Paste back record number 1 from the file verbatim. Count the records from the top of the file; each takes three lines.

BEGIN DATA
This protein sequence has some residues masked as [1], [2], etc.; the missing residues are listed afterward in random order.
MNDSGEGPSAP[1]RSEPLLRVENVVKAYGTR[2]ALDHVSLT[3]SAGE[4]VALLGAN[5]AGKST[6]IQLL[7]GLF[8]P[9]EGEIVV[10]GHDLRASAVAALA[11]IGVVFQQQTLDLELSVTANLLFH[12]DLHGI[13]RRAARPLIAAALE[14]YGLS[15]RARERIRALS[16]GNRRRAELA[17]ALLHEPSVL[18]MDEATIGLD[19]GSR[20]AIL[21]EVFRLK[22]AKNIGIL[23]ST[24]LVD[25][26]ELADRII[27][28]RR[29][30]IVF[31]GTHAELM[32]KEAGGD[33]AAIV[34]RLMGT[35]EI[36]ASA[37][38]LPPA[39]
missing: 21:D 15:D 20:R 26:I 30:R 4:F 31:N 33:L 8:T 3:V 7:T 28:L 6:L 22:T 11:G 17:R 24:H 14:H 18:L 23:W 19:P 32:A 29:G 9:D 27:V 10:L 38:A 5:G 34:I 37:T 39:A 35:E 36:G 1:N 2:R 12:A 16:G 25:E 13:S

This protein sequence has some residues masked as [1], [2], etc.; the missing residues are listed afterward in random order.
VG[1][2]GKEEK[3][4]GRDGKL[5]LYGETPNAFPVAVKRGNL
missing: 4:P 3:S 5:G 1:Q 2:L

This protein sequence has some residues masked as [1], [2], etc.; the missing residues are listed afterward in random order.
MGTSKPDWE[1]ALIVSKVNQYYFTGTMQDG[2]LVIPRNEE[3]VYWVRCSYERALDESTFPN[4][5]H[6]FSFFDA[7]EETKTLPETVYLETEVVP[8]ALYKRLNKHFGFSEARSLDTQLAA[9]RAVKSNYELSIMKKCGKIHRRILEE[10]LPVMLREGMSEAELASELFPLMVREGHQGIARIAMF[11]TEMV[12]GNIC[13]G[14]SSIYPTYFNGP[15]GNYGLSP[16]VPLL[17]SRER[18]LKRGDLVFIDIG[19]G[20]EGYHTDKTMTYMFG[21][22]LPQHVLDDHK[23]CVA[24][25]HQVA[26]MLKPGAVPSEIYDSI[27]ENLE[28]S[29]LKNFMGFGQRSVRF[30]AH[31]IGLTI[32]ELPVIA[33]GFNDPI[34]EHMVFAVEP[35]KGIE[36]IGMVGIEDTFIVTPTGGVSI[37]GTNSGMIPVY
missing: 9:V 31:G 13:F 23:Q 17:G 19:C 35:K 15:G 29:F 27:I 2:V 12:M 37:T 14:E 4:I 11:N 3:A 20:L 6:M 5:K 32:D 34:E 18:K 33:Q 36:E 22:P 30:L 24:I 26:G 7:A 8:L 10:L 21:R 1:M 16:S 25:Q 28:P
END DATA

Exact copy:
This protein sequence has some residues masked as [1], [2], etc.; the missing residues are listed afterward in random order.
MNDSGEGPSAP[1]RSEPLLRVENVVKAYGTR[2]ALDHVSLT[3]SAGE[4]VALLGAN[5]AGKST[6]IQLL[7]GLF[8]P[9]EGEIVV[10]GHDLRASAVAALA[11]IGVVFQQQTLDLELSVTANLLFH[12]DLHGI[13]RRAARPLIAAALE[14]YGLS[15]RARERIRALS[16]GNRRRAELA[17]ALLHEPSVL[18]MDEATIGLD[19]GSR[20]AIL[21]EVFRLK[22]AKNIGIL[23]ST[24]LVD[25][26]ELADRII[27][28]RR[29][30]IVF[31]GTHAELM[32]KEAGGD[33]AAIV[34]RLMGT[35]EI[36]ASA[37][38]LPPA[39]
missing: 21:D 15:D 20:R 26:I 30:R 4:F 31:N 33:L 8:T 3:V 7:T 28:L 6:L 22:T 11:G 17:R 24:H 14:H 18:L 23:W 19:P 32:A 29:G 9:D 27:V 10:L 38:A 5:G 34:I 37:T 39:A 35:E 36:G 1:N 2:R 12:A 16:G 25:E 13:S